SportsNation Blog Archives Michael Jordan
Kobe Bryant may have passed Michael Jordan on the NBA's all-time scoring list Sunday, but former Indiana Pacers star Reggie Miller says that Bryant, now No. 3 on the list, doesn't come close to being the player Jordan was:
The quote came from "The Dan Patrick Show" Tuesday when Miller was asked which player was tougher to guard. Miller did add: "That is not shortchanging Kobe Bryant because he gave me my lunch pail, too."
Kemba Walker's last-minute shot to lead the Hornets to an overtime win over the Bucks was pretty sweet, but look at how Michael Jordan reacted to it from the sidelines:
That's exceptional. We can't think of many better ways to start off a season -- at least for Hornets fans.
The "next Michael Jordan" debate/discussion will never stop raging. Los Angeles Clippers guard Jamal Crawford, though, thinks the case has been closed for a long time.
Speaking to the crowd at the Seattle Basketball Pro Am, the Emerald City native introduced Kobe Bryant as "this generation's Michael Jordan." Check it out, as captured by davidverts on Instagram:
Bryant certainly has something of a claim, using his prodigious shot-creating ability to win five championships with the Los Angeles Lakers. Others, though, believe LeBron James deserves the title, while many surely believe there will never be a "next Michael."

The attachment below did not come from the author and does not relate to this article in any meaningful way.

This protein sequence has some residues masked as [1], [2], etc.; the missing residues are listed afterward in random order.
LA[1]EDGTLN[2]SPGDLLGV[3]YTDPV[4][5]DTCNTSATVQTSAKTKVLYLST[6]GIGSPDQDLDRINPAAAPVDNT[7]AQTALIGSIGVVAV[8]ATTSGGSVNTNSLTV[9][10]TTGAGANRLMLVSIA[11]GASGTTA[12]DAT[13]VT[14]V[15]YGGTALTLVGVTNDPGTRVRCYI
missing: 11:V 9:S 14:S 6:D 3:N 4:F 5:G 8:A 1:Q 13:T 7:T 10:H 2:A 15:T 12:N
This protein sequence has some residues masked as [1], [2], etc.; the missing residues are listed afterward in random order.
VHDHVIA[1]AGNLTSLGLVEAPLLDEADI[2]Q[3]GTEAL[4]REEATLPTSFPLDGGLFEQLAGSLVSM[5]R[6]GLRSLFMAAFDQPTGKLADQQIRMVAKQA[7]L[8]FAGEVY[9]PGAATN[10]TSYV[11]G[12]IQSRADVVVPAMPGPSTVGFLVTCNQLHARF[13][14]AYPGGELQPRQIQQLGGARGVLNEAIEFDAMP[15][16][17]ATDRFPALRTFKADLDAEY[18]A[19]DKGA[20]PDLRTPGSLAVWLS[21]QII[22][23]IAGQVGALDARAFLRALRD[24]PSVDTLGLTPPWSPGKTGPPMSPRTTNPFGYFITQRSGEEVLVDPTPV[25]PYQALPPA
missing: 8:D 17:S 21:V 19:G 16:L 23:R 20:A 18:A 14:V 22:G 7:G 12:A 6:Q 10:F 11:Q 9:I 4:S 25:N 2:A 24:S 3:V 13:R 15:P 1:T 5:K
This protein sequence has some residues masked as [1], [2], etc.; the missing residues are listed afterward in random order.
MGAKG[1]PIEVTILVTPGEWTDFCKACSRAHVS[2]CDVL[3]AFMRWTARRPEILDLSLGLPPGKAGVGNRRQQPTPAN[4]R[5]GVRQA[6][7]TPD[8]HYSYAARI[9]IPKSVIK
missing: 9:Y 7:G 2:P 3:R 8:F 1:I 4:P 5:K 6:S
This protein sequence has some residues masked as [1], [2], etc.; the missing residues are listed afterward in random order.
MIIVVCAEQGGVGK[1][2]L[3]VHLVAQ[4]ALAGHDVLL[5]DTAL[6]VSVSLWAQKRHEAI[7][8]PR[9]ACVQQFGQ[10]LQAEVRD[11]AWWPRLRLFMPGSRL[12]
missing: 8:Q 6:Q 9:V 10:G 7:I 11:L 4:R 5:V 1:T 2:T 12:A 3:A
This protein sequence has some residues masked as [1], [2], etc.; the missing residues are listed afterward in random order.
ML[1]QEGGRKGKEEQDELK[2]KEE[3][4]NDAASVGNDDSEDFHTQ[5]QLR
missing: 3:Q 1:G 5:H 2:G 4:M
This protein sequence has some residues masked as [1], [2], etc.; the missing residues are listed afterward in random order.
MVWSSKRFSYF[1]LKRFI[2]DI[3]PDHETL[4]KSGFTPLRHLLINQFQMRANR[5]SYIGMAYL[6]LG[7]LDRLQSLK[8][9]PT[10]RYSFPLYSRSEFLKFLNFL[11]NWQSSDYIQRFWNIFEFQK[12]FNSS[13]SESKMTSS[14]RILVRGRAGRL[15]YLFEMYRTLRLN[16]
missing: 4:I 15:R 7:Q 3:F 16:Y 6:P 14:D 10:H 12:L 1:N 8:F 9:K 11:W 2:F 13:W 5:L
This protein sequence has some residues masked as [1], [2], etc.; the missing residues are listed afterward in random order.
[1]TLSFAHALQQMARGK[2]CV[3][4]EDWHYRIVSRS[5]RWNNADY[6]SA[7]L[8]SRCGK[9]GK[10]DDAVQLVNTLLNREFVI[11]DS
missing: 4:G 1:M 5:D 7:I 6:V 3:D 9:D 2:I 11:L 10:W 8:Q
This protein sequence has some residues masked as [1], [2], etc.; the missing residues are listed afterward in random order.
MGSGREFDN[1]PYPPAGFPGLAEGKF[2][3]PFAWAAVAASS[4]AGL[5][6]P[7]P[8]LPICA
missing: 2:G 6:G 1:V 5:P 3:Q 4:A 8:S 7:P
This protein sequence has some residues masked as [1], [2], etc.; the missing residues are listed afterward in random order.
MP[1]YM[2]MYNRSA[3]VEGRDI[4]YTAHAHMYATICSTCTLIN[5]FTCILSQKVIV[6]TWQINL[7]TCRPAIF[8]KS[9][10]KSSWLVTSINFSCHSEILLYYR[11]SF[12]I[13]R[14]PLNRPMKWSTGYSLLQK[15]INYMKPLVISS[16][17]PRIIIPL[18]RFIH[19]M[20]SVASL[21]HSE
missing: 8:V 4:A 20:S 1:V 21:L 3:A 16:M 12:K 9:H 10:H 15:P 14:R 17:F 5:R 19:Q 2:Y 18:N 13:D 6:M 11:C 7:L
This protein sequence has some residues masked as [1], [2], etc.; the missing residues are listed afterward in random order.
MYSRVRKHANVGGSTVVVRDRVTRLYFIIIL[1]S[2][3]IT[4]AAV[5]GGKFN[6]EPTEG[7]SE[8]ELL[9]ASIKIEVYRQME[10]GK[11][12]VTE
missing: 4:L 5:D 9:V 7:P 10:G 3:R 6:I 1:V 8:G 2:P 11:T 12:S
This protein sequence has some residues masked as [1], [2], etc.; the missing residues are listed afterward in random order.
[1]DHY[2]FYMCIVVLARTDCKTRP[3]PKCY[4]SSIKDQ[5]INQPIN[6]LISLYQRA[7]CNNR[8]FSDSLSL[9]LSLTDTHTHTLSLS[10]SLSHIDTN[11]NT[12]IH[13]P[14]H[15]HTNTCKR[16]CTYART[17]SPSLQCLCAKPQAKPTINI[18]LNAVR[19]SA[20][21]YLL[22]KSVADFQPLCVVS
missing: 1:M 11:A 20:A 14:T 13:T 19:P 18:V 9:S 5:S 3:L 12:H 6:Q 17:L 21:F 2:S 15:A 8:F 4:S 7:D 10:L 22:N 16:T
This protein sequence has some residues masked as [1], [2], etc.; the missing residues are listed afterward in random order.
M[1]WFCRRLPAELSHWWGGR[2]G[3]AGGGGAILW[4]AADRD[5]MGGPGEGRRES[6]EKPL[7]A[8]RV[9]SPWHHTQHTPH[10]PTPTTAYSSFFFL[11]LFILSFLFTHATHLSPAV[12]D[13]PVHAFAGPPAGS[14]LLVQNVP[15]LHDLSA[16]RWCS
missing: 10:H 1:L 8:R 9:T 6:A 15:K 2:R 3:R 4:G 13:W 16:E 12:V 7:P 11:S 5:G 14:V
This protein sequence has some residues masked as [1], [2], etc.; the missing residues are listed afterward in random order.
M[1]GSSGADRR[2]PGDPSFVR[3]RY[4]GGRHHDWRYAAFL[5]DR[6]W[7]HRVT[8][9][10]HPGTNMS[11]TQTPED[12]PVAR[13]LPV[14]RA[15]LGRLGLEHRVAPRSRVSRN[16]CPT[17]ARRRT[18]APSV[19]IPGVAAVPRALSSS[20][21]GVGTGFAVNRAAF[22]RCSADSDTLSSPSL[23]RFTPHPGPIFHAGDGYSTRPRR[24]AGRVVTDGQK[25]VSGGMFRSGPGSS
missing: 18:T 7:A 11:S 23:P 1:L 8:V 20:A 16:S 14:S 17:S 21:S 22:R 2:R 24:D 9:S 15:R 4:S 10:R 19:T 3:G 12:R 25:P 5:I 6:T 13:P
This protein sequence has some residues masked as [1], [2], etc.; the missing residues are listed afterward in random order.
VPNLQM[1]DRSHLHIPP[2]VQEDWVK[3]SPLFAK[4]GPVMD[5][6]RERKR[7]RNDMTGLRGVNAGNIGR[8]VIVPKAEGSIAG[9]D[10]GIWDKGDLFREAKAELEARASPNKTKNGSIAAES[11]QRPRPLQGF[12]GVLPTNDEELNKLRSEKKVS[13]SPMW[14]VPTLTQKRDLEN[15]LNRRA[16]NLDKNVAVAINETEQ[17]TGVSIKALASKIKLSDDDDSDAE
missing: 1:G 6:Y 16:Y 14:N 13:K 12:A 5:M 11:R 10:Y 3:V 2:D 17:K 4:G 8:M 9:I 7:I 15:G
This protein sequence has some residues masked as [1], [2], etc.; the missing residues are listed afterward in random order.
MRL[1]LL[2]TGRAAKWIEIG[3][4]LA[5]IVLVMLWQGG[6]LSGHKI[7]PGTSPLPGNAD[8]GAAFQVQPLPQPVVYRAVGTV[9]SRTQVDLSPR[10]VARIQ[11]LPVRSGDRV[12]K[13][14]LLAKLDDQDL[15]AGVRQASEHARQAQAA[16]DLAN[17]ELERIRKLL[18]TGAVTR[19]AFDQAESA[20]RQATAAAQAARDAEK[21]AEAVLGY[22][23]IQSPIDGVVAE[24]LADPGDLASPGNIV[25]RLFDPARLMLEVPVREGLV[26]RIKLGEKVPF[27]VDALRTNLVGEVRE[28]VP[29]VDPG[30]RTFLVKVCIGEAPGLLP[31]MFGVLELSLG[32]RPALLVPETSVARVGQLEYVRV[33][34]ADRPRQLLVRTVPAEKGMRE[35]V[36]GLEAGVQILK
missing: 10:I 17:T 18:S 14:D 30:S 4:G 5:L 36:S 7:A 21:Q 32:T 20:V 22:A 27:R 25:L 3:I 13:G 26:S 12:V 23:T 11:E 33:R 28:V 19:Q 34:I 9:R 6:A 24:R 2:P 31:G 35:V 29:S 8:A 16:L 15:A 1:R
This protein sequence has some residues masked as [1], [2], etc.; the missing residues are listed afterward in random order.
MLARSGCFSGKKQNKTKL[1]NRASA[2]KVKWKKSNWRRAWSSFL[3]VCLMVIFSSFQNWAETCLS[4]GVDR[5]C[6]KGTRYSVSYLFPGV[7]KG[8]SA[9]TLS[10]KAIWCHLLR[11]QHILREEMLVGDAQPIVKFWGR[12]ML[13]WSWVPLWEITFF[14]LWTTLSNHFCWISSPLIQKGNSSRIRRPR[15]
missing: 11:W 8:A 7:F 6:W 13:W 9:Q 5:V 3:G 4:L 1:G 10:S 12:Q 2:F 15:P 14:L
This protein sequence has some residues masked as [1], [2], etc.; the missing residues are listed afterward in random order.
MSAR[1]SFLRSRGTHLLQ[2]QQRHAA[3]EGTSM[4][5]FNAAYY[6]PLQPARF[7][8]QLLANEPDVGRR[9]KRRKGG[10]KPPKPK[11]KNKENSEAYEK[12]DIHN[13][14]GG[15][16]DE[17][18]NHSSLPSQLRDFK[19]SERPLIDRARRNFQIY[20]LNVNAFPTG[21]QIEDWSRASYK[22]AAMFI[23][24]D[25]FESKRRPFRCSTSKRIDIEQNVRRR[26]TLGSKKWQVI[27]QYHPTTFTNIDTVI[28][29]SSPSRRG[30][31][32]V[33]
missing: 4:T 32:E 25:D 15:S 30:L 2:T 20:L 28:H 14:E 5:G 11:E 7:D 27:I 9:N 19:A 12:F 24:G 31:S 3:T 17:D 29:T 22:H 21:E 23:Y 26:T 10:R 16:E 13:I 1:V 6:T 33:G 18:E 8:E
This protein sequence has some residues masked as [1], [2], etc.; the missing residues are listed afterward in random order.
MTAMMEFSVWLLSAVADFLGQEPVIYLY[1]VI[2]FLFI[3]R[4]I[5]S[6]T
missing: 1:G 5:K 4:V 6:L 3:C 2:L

What do you think?
In the June 26 issue of ESPN The Magazine, the discussion surrounded comebacks. How do the comebacks of some of the biggest names in sports stack up? Let's take a look.
Which comeback was greater, Jordan's first or his second?
Whatever your metric of choice, it's clear: Early Jordan (1984-93) trumped Middle Jordan (1995-98). Early MJ got to the line more (.385 FT rate vs. .346), was a more efficient scorer and had more steals and blocks. Counter to the notion that he came to trust his teammates as he aged, Early MJ even had more assists (a career-high 8.0/game came in 1988-89) than Middle MJ did. Which is all to say: MJ was slightly worse during his first comeback than the greatest player of all time. -- Kevin Pelton, ESPN Insider
Jordan's second comeback, in 2001, was unprecedented. No perimeter player in NBA history has scored more points at ages 38 and 39 than MJ. (And not for nothing, only Kevin Durant played more minutes this season than the 39-year-old Jordan did in 2002-03.) The Wizards had just 19 wins in 2000-01, before His Airness arrived; they had 37 victories in each of his two seasons. But don't trust us -- trust metrics: The Wiz were three points better per 100 possessions with Jordan creaking and crawling down the floor. -- Bradford Doolittle, ESPN Insider
Kobe vs. Jordan one-on-one?
Shocking revelations from Phil Jackson: It turns out that Kobe Bryant is really confident. In an interview with Fox Sports Live, Jackson said that he asked Michael Jordan to talk to Kobe Bryant shortly after Jordan's second retirement in 1999. One might expect a young player to be a bit star-struck when meeting a legend like Jordan, but this is Kobe Bryant we're talking about here. Jackson said the first thing that Kobe said to MJ upon meeting him was ''I could kick your ass one-on-one.'' This is, of course, the perfect Kobe Bryant response -- we'd imagine Kobe says some version of that to most everyone he meets, whether or not they're even professional basketball players.